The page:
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Posts Tagged ‘overweight

I first noticed I had sleep apnea when I was in high school. For those of you who aren’t familiar with the disease, I’ll explain it. Obstructive sleep apnea, which is the type I have, is a byproduct of my obesity. When you go to sleep at night (regardless of your weight) the lining of your throat relaxes to allow for shallow breathing. If you have too much fat in the lining of your throat, then when it relaxes, the airway will be too small for enough air to get through. The result is that you will have a difficult time falling asleep, staying asleep, and will often feel like a ton of shit in the morning. The human body is smart, though. When you stop breathing in your sleep, due to the obstruction of fat, your body wakes you up to keep you from dying. However, you can wake up hundreds of times a night and not even realize it. Because of this, you can end up with day apnea, which looks like you have narcolepsy. When I was in high school, I remember falling asleep in class while I was writing my notes. I’d nod off and my pen would make these weird scribbles all over my loose-leaf paper. Also, because you were so oxygen deprived at night, you wake up with headaches that literally make you feel like you’re going to die. I always had the worst trouble falling asleep, because as soon as I would nod off, I’d stop breathing and then wake up. It feels like every time you fall asleep, someone is strangling you. Then you wake up and try again, only for the same thing to happen all over again. It really is a miserable existence.

Everyone always told me to get a CPAP (continuous positive airway pressure) machine. What a CPAP does is it senses when you’ve stopped breathing and forces oxygen down your throat so that your sleep isn’t interrupted. But everyone’s oxygen needs are different, so in order to get a CPAP you have to first go to your doctor, get a referral for a sleep study. Then you have to go to the sleep clinic, have them hook you up to what looks like the first half of Robocop, then they test your sleep to see how badly your breathing is while you’re asleep and how often you wake up during the night due to airway obstruction. Then, they have to fit you for the CPAP (which I imagined to be big an intrusive) and then you have to go back to the sleep clinic so they can put the CPAP on you and test your sleep again. This all may or may not be covered by your insurance. Then you have to wait like two weeks for the company who provides the machine to give a shit, and then some guy comes to your house and shows you how to work it. Now, after all of that, you have to sleep every night with a giant oxygen mask on your face? I wasn’t having it. Having decided that the whole ordeal was just more trouble than it was worth, I just dealt with the disease as best I could. When I lost 140 lbs. between 2008 and 2011, my apnea got so much better I would almost say it disappeared. However, then I gained all the weight back, and then some.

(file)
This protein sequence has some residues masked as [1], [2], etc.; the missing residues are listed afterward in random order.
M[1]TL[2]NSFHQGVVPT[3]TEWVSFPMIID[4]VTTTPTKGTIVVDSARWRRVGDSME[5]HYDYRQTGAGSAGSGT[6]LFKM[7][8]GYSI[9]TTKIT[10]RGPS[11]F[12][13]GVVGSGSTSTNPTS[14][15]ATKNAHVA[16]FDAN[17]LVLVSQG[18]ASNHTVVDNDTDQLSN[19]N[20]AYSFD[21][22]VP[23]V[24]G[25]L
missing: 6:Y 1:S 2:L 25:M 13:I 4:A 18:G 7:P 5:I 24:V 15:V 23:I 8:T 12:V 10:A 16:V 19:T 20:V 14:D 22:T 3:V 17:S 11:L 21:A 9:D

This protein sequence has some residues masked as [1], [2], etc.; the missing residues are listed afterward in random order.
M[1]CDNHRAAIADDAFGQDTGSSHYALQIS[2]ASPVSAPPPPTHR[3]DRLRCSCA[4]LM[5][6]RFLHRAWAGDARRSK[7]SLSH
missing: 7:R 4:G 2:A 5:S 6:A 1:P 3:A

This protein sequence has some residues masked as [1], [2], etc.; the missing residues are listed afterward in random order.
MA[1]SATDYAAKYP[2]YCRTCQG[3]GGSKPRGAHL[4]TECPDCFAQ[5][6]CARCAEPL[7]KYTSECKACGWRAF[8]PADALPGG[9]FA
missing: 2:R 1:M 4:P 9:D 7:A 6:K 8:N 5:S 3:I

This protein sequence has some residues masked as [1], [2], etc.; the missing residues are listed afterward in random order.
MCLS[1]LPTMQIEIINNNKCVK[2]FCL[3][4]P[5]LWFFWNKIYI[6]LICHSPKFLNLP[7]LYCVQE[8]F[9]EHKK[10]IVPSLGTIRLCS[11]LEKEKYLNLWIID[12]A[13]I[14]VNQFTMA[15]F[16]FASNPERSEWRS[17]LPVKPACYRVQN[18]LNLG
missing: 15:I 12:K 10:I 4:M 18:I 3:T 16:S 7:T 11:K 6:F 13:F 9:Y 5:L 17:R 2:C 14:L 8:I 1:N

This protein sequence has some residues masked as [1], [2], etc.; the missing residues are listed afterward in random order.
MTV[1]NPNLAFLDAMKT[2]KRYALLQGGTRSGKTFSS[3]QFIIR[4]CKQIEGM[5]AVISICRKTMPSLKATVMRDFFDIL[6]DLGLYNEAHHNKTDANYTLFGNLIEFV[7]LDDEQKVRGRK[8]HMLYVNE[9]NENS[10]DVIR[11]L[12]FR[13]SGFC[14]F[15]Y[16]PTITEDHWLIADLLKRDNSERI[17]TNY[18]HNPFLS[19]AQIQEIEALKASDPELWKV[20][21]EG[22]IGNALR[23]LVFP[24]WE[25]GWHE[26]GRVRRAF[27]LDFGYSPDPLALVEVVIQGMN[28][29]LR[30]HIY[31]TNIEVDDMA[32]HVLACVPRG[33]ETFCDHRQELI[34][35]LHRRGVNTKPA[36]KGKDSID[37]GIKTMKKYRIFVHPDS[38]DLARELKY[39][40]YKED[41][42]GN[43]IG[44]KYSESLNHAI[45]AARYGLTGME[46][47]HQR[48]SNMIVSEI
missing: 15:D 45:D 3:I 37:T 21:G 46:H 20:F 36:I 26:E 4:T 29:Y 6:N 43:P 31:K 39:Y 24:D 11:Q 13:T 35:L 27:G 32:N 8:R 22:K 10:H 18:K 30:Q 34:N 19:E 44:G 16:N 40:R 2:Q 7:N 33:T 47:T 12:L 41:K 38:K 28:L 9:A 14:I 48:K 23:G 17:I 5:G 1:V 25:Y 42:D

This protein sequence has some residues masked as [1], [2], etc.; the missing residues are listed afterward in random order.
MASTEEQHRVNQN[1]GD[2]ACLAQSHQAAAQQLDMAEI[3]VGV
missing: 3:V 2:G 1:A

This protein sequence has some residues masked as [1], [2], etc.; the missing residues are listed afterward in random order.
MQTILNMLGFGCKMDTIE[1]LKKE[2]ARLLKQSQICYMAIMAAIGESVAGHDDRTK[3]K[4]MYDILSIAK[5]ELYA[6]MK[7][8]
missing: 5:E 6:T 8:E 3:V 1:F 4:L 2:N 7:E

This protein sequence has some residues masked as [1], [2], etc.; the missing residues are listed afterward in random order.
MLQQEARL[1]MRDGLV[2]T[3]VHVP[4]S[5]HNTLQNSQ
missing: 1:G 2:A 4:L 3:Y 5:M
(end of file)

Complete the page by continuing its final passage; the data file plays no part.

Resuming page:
Over the summer of 2013 and well into the Fall, my father wound up in the hospital for his emphysema and bronchitis. My mother moved into the hospital with him, and I was left alone to fend for myself. (Yes I live with my parents…for now.) With no one around to lecture me about carbs and calories, I went a little crazy. I’d lived my entire life always binge-eating in secret, trying to hide my small (or big) treats from my parents so they wouldn’t get mad or bitch. Now it was like my house was my haven, and Dominos became my everyday crutch. I couldn’t stop. I was like Augustus Gloop, so obsessed with the chocolate stream that he falls into the water and gets sucked up the pipe. My body paid the price for it. My sleep apnea got not only worse, but disastrous and what I consider life threatening. I literally could not sleep. Every time I would nod off, I would stop breathing and wake up. In the past, eventually I would be able to get to sleep, even if that sleep was fraught with problems, and even if the next morning I had a headache that was so painful it left me paralyzed and crying, eventually I knew sleep would come. But now that I had put on weight (what I would later find out was almost 70 pounds), the sleep just didn’t come. I would fall asleep for an hour, tops, and then wake up because I’d stop breathing. It was the worst my sleep apnea had ever been, by far. And it made me want to die. Even Hitler, I would think to myself, was able to get a good night’s sleep once in awhile.